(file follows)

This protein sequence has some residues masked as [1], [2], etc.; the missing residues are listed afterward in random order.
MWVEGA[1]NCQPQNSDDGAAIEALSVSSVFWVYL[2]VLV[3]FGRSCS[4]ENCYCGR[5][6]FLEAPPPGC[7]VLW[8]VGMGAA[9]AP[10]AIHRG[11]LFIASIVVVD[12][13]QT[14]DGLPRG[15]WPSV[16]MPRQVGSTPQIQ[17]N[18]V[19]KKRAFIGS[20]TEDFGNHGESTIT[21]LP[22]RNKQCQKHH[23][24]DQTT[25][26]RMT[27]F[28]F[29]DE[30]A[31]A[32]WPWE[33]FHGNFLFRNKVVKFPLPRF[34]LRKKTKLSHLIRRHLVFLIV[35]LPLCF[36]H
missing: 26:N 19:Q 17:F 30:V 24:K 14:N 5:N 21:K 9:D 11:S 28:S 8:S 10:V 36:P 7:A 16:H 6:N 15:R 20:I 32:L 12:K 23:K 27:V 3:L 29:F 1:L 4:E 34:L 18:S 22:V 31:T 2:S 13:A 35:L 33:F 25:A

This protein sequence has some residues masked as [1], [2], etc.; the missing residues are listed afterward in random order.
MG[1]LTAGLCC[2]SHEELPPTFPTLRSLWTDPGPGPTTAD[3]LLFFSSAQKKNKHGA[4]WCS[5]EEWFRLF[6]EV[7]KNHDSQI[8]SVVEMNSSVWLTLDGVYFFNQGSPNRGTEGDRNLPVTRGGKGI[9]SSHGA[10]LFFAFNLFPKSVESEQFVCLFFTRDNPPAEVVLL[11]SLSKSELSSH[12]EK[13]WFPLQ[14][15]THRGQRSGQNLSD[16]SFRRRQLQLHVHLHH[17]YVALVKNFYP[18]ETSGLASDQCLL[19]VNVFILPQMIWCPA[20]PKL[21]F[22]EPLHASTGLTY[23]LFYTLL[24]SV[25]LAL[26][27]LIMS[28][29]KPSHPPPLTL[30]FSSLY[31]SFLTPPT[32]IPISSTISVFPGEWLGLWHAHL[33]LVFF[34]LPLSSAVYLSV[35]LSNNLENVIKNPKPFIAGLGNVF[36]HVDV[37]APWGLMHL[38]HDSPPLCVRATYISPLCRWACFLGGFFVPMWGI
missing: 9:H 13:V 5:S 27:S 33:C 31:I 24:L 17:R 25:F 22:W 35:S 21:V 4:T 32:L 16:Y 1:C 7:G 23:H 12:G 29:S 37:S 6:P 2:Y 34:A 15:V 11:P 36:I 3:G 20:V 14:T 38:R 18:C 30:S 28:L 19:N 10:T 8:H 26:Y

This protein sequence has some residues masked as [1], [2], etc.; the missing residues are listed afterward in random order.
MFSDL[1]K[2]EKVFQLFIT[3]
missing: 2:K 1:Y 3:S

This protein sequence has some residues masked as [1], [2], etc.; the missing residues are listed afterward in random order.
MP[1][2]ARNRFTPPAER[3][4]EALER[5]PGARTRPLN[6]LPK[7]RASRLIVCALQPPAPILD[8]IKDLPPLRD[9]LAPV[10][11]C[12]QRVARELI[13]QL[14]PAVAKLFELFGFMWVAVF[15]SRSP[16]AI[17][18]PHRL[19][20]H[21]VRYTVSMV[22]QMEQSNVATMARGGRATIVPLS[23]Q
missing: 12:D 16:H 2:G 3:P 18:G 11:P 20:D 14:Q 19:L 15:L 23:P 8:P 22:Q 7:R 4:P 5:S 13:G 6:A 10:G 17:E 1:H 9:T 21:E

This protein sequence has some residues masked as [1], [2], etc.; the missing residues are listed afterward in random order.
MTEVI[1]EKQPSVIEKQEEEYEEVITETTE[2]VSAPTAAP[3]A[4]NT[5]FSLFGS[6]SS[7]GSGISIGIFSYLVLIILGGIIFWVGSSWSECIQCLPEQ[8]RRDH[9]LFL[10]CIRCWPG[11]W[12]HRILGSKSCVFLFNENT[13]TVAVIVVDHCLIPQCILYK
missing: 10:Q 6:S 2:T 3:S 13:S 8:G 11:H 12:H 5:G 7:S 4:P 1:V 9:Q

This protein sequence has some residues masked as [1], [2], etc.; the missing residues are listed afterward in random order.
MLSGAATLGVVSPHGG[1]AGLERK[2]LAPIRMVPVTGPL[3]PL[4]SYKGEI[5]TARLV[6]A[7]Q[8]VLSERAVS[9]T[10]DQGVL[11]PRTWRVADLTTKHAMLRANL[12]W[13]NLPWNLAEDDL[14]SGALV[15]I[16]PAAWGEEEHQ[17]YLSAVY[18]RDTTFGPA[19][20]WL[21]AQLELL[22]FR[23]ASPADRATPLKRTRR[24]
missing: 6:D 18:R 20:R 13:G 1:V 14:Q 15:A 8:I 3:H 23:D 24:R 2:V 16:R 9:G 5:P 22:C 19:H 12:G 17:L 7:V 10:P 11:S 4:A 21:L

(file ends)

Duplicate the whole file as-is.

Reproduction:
This protein sequence has some residues masked as [1], [2], etc.; the missing residues are listed afterward in random order.
MWVEGA[1]NCQPQNSDDGAAIEALSVSSVFWVYL[2]VLV[3]FGRSCS[4]ENCYCGR[5][6]FLEAPPPGC[7]VLW[8]VGMGAA[9]AP[10]AIHRG[11]LFIASIVVVD[12][13]QT[14]DGLPRG[15]WPSV[16]MPRQVGSTPQIQ[17]N[18]V[19]KKRAFIGS[20]TEDFGNHGESTIT[21]LP[22]RNKQCQKHH[23][24]DQTT[25][26]RMT[27]F[28]F[29]DE[30]A[31]A[32]WPWE[33]FHGNFLFRNKVVKFPLPRF[34]LRKKTKLSHLIRRHLVFLIV[35]LPLCF[36]H
missing: 26:N 19:Q 17:F 30:V 24:K 14:N 5:N 21:K 9:D 11:S 28:S 8:S 10:V 36:P 7:A 16:H 6:N 15:R 20:I 32:L 12:K 23:K 27:V 3:L 29:F 1:L 4:E 34:L 18:S 22:V 31:T 2:S 13:A 35:L 33:F 25:A

This protein sequence has some residues masked as [1], [2], etc.; the missing residues are listed afterward in random order.
MG[1]LTAGLCC[2]SHEELPPTFPTLRSLWTDPGPGPTTAD[3]LLFFSSAQKKNKHGA[4]WCS[5]EEWFRLF[6]EV[7]KNHDSQI[8]SVVEMNSSVWLTLDGVYFFNQGSPNRGTEGDRNLPVTRGGKGI[9]SSHGA[10]LFFAFNLFPKSVESEQFVCLFFTRDNPPAEVVLL[11]SLSKSELSSH[12]EK[13]WFPLQ[14][15]THRGQRSGQNLSD[16]SFRRRQLQLHVHLHH[17]YVALVKNFYP[18]ETSGLASDQCLL[19]VNVFILPQMIWCPA[20]PKL[21]F[22]EPLHASTGLTY[23]LFYTLL[24]SV[25]LAL[26][27]LIMS[28][29]KPSHPPPLTL[30]FSSLY[31]SFLTPPT[32]IPISSTISVFPGEWLGLWHAHL[33]LVFF[34]LPLSSAVYLSV[35]LSNNLENVIKNPKPFIAGLGNVF[36]HVDV[37]APWGLMHL[38]HDSPPLCVRATYISPLCRWACFLGGFFVPMWGI
missing: 9:H 13:V 5:S 27:S 33:C 31:I 24:L 17:R 25:F 22:W 35:S 21:V 4:T 32:L 16:Y 1:C 7:G 23:H 12:G 29:S 37:S 6:P 2:Y 34:A 15:V 11:P 36:I 3:G 20:V 14:T 38:R 18:C 30:S 28:L 19:N 10:T 8:H 26:Y

This protein sequence has some residues masked as [1], [2], etc.; the missing residues are listed afterward in random order.
MFSDL[1]K[2]EKVFQLFIT[3]
missing: 2:K 1:Y 3:S

This protein sequence has some residues masked as [1], [2], etc.; the missing residues are listed afterward in random order.
MP[1][2]ARNRFTPPAER[3][4]EALER[5]PGARTRPLN[6]LPK[7]RASRLIVCALQPPAPILD[8]IKDLPPLRD[9]LAPV[10][11]C[12]QRVARELI[13]QL[14]PAVAKLFELFGFMWVAVF[15]SRSP[16]AI[17][18]PHRL[19][20]H[21]VRYTVSMV[22]QMEQSNVATMARGGRATIVPLS[23]Q
missing: 12:D 16:H 2:G 3:P 18:G 11:P 20:D 14:Q 19:L 15:L 23:P 8:P 22:Q 7:R 4:P 5:S 13:G 6:A 10:G 17:E 1:H 9:T 21:E

This protein sequence has some residues masked as [1], [2], etc.; the missing residues are listed afterward in random order.
MTEVI[1]EKQPSVIEKQEEEYEEVITETTE[2]VSAPTAAP[3]A[4]NT[5]FSLFGS[6]SS[7]GSGISIGIFSYLVLIILGGIIFWVGSSWSECIQCLPEQ[8]RRDH[9]LFL[10]CIRCWPG[11]W[12]HRILGSKSCVFLFNENT[13]TVAVIVVDHCLIPQCILYK
missing: 10:Q 6:S 2:T 3:S 13:S 8:G 11:H 12:H 5:G 7:S 4:P 1:V 9:Q

This protein sequence has some residues masked as [1], [2], etc.; the missing residues are listed afterward in random order.
MLSGAATLGVVSPHGG[1]AGLERK[2]LAPIRMVPVTGPL[3]PL[4]SYKGEI[5]TARLV[6]A[7]Q[8]VLSERAVS[9]T[10]DQGVL[11]PRTWRVADLTTKHAMLRANL[12]W[13]NLPWNLAEDDL[14]SGALV[15]I[16]PAAWGEEEHQ[17]YLSAVY[18]RDTTFGPA[19][20]WL[21]AQLELL[22]FR[23]ASPADRATPLKRTRR[24]
missing: 6:D 18:R 20:R 13:G 1:V 14:Q 15:A 8:I 3:H 23:D 24:R 2:V 16:R 9:G 5:P 22:C 19:H 12:G 17:L 7:V 10:P 11:S 4:A 21:L